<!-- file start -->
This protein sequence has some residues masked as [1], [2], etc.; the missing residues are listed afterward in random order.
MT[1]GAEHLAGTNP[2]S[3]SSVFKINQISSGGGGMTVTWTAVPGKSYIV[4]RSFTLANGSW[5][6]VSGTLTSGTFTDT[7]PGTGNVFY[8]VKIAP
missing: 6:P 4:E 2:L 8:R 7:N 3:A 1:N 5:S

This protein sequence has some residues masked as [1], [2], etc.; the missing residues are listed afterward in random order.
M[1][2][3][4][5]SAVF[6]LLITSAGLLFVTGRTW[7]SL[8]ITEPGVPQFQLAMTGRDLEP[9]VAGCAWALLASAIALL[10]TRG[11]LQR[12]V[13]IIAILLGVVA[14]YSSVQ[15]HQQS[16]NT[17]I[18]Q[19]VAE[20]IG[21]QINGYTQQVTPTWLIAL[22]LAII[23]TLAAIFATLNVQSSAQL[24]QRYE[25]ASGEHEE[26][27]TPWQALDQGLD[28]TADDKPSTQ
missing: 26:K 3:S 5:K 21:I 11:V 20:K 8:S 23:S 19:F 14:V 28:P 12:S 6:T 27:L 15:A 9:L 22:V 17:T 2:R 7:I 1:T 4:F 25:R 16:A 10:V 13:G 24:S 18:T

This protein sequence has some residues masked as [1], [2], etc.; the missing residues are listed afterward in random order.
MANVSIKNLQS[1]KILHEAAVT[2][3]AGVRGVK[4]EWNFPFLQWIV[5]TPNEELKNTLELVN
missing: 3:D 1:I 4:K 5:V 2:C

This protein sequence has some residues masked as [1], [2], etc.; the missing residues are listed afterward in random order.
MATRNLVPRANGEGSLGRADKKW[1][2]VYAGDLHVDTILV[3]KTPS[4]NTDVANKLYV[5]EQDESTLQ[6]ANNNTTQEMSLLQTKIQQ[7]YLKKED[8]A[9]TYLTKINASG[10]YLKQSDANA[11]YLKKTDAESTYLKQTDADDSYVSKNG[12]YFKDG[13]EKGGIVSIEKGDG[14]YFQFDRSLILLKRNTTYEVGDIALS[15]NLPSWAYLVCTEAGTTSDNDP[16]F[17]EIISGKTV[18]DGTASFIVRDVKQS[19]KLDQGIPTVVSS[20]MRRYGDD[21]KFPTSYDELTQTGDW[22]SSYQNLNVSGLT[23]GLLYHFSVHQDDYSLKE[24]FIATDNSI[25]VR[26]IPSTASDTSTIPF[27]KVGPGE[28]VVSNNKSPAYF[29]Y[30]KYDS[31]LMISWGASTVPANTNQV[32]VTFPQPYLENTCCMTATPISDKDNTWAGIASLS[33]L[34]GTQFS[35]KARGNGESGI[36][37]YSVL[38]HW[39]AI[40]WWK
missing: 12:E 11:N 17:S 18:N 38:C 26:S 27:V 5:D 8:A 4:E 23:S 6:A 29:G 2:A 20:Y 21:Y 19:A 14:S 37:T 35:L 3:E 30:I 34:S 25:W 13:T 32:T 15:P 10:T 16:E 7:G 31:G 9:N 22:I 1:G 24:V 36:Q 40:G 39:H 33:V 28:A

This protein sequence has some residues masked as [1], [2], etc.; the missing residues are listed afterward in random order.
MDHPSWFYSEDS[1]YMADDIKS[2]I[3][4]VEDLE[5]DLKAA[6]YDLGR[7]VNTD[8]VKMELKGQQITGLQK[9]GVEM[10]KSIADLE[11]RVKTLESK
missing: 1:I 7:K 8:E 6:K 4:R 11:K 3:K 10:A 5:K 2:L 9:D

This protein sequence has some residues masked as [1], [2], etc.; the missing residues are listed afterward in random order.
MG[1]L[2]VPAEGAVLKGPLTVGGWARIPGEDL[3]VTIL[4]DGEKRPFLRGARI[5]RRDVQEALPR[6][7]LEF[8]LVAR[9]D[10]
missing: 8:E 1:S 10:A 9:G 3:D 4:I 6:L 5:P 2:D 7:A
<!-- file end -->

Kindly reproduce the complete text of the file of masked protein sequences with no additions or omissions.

This protein sequence has some residues masked as [1], [2], etc.; the missing residues are listed afterward in random order.
MT[1]GAEHLAGTNP[2]S[3]SSVFKINQISSGGGGMTVTWTAVPGKSYIV[4]RSFTLANGSW[5][6]VSGTLTSGTFTDT[7]PGTGNVFY[8]VKIAP
missing: 6:P 4:E 2:L 8:R 7:N 3:A 1:N 5:S

This protein sequence has some residues masked as [1], [2], etc.; the missing residues are listed afterward in random order.
M[1][2][3][4][5]SAVF[6]LLITSAGLLFVTGRTW[7]SL[8]ITEPGVPQFQLAMTGRDLEP[9]VAGCAWALLASAIALL[10]TRG[11]LQR[12]V[13]IIAILLGVVA[14]YSSVQ[15]HQQS[16]NT[17]I[18]Q[19]VAE[20]IG[21]QINGYTQQVTPTWLIAL[22]LAII[23]TLAAIFATLNVQSSAQL[24]QRYE[25]ASGEHEE[26][27]TPWQALDQGLD[28]TADDKPSTQ
missing: 26:K 3:S 5:K 21:I 11:V 20:K 8:S 23:S 19:F 14:V 28:P 12:S 6:T 27:L 15:A 9:L 22:V 17:T 2:R 7:I 1:T 4:F 25:R 16:A 10:V 13:G 24:S 18:T

This protein sequence has some residues masked as [1], [2], etc.; the missing residues are listed afterward in random order.
MANVSIKNLQS[1]KILHEAAVT[2][3]AGVRGVK[4]EWNFPFLQWIV[5]TPNEELKNTLELVN
missing: 3:D 1:I 4:K 5:V 2:C

This protein sequence has some residues masked as [1], [2], etc.; the missing residues are listed afterward in random order.
MATRNLVPRANGEGSLGRADKKW[1][2]VYAGDLHVDTILV[3]KTPS[4]NTDVANKLYV[5]EQDESTLQ[6]ANNNTTQEMSLLQTKIQQ[7]YLKKED[8]A[9]TYLTKINASG[10]YLKQSDANA[11]YLKKTDAESTYLKQTDADDSYVSKNG[12]YFKDG[13]EKGGIVSIEKGDG[14]YFQFDRSLILLKRNTTYEVGDIALS[15]NLPSWAYLVCTEAGTTSDNDP[16]F[17]EIISGKTV[18]DGTASFIVRDVKQS[19]KLDQGIPTVVSS[20]MRRYGDD[21]KFPTSYDELTQTGDW[22]SSYQNLNVSGLT[23]GLLYHFSVHQDDYSLKE[24]FIATDNSI[25]VR[26]IPSTASDTSTIPF[27]KVGPGE[28]VVSNNKSPAYF[29]Y[30]KYDS[31]LMISWGASTVPANTNQV[32]VTFPQPYLENTCCMTATPISDKDNTWAGIASLS[33]L[34]GTQFS[35]KARGNGESGI[36][37]YSVL[38]HW[39]AI[40]WWK
missing: 12:E 11:N 17:S 18:N 38:C 26:S 27:V 5:D 8:A 4:E 23:S 6:A 29:G 2:A 20:Y 21:Y 19:A 14:S 37:T 35:L 3:E 30:I 34:S 25:W 13:T 32:T 15:P 10:T 16:E 7:G 31:G 9:N 22:I 1:G 24:V 36:Q 40:G 39:H 33:V 28:A

This protein sequence has some residues masked as [1], [2], etc.; the missing residues are listed afterward in random order.
MDHPSWFYSEDS[1]YMADDIKS[2]I[3][4]VEDLE[5]DLKAA[6]YDLGR[7]VNTD[8]VKMELKGQQITGLQK[9]GVEM[10]KSIADLE[11]RVKTLESK
missing: 1:I 7:K 8:E 6:K 4:R 11:K 3:K 10:A 5:K 2:L 9:D

This protein sequence has some residues masked as [1], [2], etc.; the missing residues are listed afterward in random order.
MG[1]L[2]VPAEGAVLKGPLTVGGWARIPGEDL[3]VTIL[4]DGEKRPFLRGARI[5]RRDVQEALPR[6][7]LEF[8]LVAR[9]D[10]
missing: 8:E 1:S 10:A 9:G 3:D 4:I 6:L 5:P 2:D 7:A